29 killed in Bangui violence since Thursday: Red Cross

At least twenty-nine Muslims were killed since Thursday

29 killed in Bangui violence since Thursday: Red Cross


At least 29 people have been killed in Bangui, the capital of the Central African Republic(CAR), in the last 24 hours, according to the International Committee of the Red Cross (ICRC).

The violence started Thursday night when Africa Union peacekeepers came under attack from the self-styled Christian militia known as anti-balaka.

On Friday, anti-balaka militants attacked a predominantly Muslim neighborhood of Bangui.

An ICRC official, who did not wish to be named, told Anadolu Agency late Friday that the total number of dead was 29 “at the last count.”

He did not give a breakdown of the fatalities.

An AA had counted the bodies of twelve Muslims killed in the anti-balaka attack on the predominantly Muslim neighborhood of Kilometer 5 earlier in the day.

The slain people had wounds caused by machetes in the nick, face and other parts of their bodies.

Local residents told AA the attack occurred at 6:30am and accused the French peacekeepers of failing to protect them.

Kilometer 5 is the strongest standing Muslim suburb in Bangui and its where most Muslims who were displaced from Christian neighborhoods have sought asylum.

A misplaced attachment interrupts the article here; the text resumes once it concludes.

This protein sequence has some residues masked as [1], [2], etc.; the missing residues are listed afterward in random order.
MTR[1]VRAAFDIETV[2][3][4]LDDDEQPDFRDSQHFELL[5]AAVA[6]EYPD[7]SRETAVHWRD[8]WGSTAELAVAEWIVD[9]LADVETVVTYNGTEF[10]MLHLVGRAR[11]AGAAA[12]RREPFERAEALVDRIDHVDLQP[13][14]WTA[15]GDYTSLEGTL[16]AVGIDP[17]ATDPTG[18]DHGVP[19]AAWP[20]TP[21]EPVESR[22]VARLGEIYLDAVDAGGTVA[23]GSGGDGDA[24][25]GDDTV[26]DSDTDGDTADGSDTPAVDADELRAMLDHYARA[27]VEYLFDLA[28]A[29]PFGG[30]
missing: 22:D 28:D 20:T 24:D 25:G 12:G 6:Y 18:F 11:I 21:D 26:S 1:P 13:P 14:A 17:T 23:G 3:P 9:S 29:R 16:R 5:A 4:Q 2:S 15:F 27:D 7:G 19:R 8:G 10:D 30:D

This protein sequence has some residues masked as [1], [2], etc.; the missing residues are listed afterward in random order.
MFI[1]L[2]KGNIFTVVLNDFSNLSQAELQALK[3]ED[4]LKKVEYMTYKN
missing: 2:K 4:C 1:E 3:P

On Thursday evening eight African Union peacekeepers were wound in an attack by the anti-balaka militias.

“When we were driving to go back to our barracks, the anti-balaka militants threw a grenade behind our van injuring 8 of our soldiers,” Col. Gebril Omar told AA yesterday.

He said two of the injured soldiers need to be operated on.

One of the soldiers, a Chadian, has reportedly succumbed to his wounds.

CAR, a landlocked, mineral-rich country, descended into anarchy in March, when Seleka rebels – said to be mostly Muslims – ousted Christian president François Bozize, who had come to power in a 2003 coup.

The months since have seen the emergence of self-styled Christian militias, known as the “anti-balaka.”

According to UN estimates, more than 400,000 people – nearly ten percent of the country’s 4.6 million-strong population – have abandoned their homes as a result of the violence.

Read the original article published in Anadolu Agency on 20 December 2013